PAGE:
A portion of the study—a blind taste test—showed that 36 percent of consumers were willing to pay an average $1.23 per-pound premium for a tender steak. And they were willing to pay a $1.84 premium if they had been informed the same steak was rated as tender.
The study, which also considered the costs of measuring tenderness and of sorting, labeling, and pricing products, concluded that marketing beef with tenderness labels would be economically feasible.
Consumers who like their steaks cooked until they're medium to very well done would most welcome tender-rated beef. "Generally, ribeye steaks become tougher when cooked more well done, but we've found the effect is less severe for ribeye steaks classified as tender," says ARS food technologist Tommy L. Wheeler, who is based at MARC.
Many tender and palatable carcasses are currently discounted in value because they have insufficient marbling fat to be graded as USDA Choice or higher, says Koohmaraie. Yet, sensory panel research at MARC shows marbling accounts for only about 10 percent of variation in beef ribeye tenderness.
Just as the MARC classification system may make beef pricing more rational as it moves from meatpacking plants to supermarkets, it may even improve marketing efficiency and production back down on the farm. Live animals with tags or some other form of identification can be matched with data from the computerized image analysis. The information can be conveyed to feedlot managers, helping them better master efficient ways to produce quality beef that's tender but not overly fat.
"We've found that leanness of a carcass has little relationship with beef ribeye tenderness," says MARC food technologist Steven D. Shackelford.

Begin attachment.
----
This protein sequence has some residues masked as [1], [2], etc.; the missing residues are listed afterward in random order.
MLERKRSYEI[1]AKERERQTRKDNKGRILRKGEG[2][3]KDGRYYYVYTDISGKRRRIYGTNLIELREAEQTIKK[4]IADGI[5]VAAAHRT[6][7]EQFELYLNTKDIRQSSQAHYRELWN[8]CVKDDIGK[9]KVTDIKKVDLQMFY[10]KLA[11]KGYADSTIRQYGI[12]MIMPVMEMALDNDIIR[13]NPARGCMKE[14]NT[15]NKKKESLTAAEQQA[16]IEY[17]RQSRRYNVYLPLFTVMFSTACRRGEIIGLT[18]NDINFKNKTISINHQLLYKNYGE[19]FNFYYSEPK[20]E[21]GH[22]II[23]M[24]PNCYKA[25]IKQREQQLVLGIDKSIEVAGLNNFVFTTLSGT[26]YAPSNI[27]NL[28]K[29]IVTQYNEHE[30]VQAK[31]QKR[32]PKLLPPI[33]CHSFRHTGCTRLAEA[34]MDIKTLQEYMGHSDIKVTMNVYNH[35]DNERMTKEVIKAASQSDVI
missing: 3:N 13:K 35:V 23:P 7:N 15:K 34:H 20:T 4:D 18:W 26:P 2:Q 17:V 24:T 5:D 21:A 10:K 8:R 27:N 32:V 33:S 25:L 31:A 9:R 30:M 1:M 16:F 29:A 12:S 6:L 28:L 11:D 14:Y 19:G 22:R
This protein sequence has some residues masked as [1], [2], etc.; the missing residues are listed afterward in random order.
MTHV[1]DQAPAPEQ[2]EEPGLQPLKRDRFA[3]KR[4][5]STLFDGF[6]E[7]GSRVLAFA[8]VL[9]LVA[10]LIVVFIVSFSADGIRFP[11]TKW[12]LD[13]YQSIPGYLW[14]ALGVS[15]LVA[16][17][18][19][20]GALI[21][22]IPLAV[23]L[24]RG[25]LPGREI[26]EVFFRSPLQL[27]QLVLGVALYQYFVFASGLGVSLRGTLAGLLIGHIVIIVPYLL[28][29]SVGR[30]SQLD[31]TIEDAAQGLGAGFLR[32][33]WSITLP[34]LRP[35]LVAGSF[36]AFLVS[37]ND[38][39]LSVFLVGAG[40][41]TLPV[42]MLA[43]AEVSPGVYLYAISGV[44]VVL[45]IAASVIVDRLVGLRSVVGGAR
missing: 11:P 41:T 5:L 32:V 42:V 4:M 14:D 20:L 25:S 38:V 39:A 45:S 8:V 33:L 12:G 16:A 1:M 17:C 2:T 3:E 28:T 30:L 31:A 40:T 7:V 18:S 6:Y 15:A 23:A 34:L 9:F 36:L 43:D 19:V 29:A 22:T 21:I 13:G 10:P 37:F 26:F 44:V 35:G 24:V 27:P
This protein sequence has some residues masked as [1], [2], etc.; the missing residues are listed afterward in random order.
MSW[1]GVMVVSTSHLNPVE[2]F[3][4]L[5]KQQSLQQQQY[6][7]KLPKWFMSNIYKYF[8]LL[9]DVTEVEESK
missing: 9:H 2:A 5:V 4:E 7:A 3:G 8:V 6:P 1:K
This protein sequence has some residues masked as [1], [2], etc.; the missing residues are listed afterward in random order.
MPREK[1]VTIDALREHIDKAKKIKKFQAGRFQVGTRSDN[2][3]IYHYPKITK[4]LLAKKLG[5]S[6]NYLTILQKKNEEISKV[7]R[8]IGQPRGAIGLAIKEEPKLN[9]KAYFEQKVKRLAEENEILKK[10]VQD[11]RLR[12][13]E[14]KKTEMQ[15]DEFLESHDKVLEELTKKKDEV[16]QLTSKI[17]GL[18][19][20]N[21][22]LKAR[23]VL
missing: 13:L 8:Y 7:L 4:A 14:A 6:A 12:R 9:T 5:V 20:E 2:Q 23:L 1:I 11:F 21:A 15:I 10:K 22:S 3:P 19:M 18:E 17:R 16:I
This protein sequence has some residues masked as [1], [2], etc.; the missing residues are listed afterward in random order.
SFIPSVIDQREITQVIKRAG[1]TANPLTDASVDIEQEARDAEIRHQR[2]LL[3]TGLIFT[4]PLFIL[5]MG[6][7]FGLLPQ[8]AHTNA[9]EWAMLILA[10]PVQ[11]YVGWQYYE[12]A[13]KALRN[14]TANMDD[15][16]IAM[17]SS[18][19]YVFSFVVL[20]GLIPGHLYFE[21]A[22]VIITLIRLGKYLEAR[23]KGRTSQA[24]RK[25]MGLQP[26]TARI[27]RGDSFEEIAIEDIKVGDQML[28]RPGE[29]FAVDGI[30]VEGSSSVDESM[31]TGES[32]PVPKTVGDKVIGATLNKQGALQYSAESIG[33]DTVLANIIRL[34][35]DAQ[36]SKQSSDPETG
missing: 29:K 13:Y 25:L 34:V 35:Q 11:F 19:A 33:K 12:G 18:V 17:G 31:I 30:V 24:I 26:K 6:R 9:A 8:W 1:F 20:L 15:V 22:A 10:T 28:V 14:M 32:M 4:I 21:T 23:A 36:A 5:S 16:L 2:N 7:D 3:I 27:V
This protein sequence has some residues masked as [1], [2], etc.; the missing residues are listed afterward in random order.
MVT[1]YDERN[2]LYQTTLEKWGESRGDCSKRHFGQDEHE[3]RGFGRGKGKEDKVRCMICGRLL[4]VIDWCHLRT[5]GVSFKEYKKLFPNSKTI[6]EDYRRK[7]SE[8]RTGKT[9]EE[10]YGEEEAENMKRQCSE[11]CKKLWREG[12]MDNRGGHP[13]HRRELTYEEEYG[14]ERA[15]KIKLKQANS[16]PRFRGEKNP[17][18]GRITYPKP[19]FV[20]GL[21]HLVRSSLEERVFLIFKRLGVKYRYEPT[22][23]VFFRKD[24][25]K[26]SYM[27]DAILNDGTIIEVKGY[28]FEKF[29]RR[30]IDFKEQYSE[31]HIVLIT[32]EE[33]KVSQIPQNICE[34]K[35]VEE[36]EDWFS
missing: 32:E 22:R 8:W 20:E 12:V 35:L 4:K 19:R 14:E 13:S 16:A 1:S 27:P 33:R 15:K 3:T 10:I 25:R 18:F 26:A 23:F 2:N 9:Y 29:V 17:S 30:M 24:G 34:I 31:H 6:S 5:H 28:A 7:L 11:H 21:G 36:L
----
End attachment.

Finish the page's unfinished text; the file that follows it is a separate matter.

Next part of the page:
The computer data can also be conveyed to cattle breeders who are trying to improve the genetics of their herds. Dave Nichols, a cattle breeder near Bridgewater, Iowa—citing present farm economic problems— says people in the cattle industry are becoming more committed to satisfying consumers' desires for beef that's predictably tender.
About 30 percent of the variation in beef ribeye tenderness can be ascribed to heredity, which may involve expression of many genes, Koohmaraie says. The remaining 70 percent of the variation in tenderness is controlled by nongenetic factors.
Because each gene's contribution is minor compared to confounding environmental factors, identifying desired gene combinations for tenderness would have been a nearly impossible task when scientists were limited to classical inheritance studies. But now MARC scientists have developed a cattle genome map and are refining it to make the task doable.—By Ben Hardin, Agricultural Research Service Information Staff.
The research is part of Animal Production Systems, an ARS National Program (#102) described on the World Wide Web at http://www.nps.ars.usda.gov/programs/appvs.htm.
Mohammad Koohmaraie and other scientists (Tommy L. Wheeler, Steven D. Shackelford) mentioned in this article are at the Roman L. Hruska U.S. Meat Animal Research Center, P.O. Box 166, State Spur 18D, Clay Center, NE 68933; phone (402) 762-4222, fax (402) 762-4149.
"Predicting Tenderness in Beefsteaks" was published in the November 1999 issue of Agricultural Research magazine.